August 5 — Ask-Me-Anything Event With Carin Luna-Ostaseski: Tackling Roadblocks as a Solopreneur

A Hello Alice alum and first-generation Cuban American, Carin Luna-Ostaseski has truly achieved the unexpected, launching her one-woman operation through crowdfunding and becoming one of the first Hispanic entrepreneurs in history to create a scotch whisky brand. During the virtual event, she'll answer all of your questions, offer tips on navigating uncharted territory in business, and share details on the newly launched Entrepreneurial Spirit Fund by SIA Scotch that's awarding $10,000 grants to small business owners of color.

The event is on Thursday, August 5, at 1:30 pm. It's free and happening online. Click here to register.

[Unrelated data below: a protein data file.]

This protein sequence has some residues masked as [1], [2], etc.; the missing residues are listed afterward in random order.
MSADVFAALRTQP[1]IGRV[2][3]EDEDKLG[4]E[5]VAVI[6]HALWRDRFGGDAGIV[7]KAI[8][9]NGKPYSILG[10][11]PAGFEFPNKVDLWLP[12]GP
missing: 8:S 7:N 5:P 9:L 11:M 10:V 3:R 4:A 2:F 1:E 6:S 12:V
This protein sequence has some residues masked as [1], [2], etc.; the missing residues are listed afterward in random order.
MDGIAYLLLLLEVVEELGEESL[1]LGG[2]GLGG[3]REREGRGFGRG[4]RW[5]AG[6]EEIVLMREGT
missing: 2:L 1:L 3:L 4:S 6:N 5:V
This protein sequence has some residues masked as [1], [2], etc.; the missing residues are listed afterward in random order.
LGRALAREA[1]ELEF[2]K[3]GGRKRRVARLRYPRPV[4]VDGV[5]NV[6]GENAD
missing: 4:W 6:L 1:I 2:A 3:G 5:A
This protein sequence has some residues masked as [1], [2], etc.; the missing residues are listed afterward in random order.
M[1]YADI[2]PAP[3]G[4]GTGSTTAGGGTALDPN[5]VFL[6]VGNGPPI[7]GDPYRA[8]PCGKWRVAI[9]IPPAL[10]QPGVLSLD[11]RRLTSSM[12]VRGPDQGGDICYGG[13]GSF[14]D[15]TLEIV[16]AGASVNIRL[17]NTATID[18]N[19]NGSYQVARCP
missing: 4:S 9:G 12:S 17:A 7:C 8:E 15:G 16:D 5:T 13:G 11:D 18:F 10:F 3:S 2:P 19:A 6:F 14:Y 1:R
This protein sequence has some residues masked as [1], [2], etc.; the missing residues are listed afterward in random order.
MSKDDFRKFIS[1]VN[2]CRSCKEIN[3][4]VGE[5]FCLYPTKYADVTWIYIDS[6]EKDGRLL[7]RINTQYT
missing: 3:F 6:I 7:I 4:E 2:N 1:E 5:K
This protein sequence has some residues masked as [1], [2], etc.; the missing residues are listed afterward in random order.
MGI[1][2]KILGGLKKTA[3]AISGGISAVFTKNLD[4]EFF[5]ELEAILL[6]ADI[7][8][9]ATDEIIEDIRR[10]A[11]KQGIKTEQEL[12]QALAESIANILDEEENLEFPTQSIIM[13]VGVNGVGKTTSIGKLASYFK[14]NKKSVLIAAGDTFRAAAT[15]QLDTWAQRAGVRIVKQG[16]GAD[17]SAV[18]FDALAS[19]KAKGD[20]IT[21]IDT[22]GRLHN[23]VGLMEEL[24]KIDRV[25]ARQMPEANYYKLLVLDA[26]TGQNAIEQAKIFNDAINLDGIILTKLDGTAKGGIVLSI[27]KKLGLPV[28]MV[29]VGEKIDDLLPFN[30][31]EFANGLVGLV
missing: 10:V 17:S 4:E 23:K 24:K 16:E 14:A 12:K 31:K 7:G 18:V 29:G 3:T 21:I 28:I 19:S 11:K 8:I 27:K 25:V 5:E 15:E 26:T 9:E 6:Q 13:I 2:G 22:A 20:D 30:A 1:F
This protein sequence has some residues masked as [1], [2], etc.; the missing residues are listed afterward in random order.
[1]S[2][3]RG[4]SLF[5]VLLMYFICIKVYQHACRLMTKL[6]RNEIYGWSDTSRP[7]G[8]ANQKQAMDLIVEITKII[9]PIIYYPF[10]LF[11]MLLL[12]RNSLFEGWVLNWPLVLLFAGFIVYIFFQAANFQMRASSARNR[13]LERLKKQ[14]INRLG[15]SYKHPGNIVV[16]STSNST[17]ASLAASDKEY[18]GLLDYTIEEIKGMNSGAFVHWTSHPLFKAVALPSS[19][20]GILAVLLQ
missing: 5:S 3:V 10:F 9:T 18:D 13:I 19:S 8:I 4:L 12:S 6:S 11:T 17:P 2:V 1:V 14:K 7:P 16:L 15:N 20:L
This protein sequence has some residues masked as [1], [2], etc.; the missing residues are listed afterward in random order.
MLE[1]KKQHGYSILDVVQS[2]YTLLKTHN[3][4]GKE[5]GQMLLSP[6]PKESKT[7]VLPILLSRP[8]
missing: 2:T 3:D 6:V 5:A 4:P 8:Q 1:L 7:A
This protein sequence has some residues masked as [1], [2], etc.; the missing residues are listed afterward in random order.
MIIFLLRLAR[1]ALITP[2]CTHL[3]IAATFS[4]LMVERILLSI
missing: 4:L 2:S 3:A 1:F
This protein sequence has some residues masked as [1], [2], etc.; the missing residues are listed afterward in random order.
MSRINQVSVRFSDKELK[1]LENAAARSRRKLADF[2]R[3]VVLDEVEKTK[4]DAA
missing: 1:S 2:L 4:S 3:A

August 10 — FTE Show: Creating a Digitally Enabled Innovation Community that Works with Jon Lambert and Lawson Gow

The way entrepreneurial communities interact and collaborate today cannot keep pace with the ever increasing speed of innovation. What are best ways to leverage physical and virtual hub interactions to create a digitally enabled innovation community with that works? Join The Cannon Founder Lawson Gow and CEO Jon Lambert as they share specifics around what they are trying, where they are getting traction and where they are most challenged.

The event is on Tuesday, August 10, at noon. It's free and happening online. Click here to register.

August 10 — HealthTech Beyond Borders

This online event created to offer business opportunities and global collaboration focused on innovation and technology in medicine between companies in Chile and the United States. Join the International Summit to explore the future and impact of new technologies in the health sector.

The event is on Tuesday, August 10. It's free and happening online. Click here to register.

August 11 — Open Project Night: Building an Equitable, Inclusive and Resilient Houston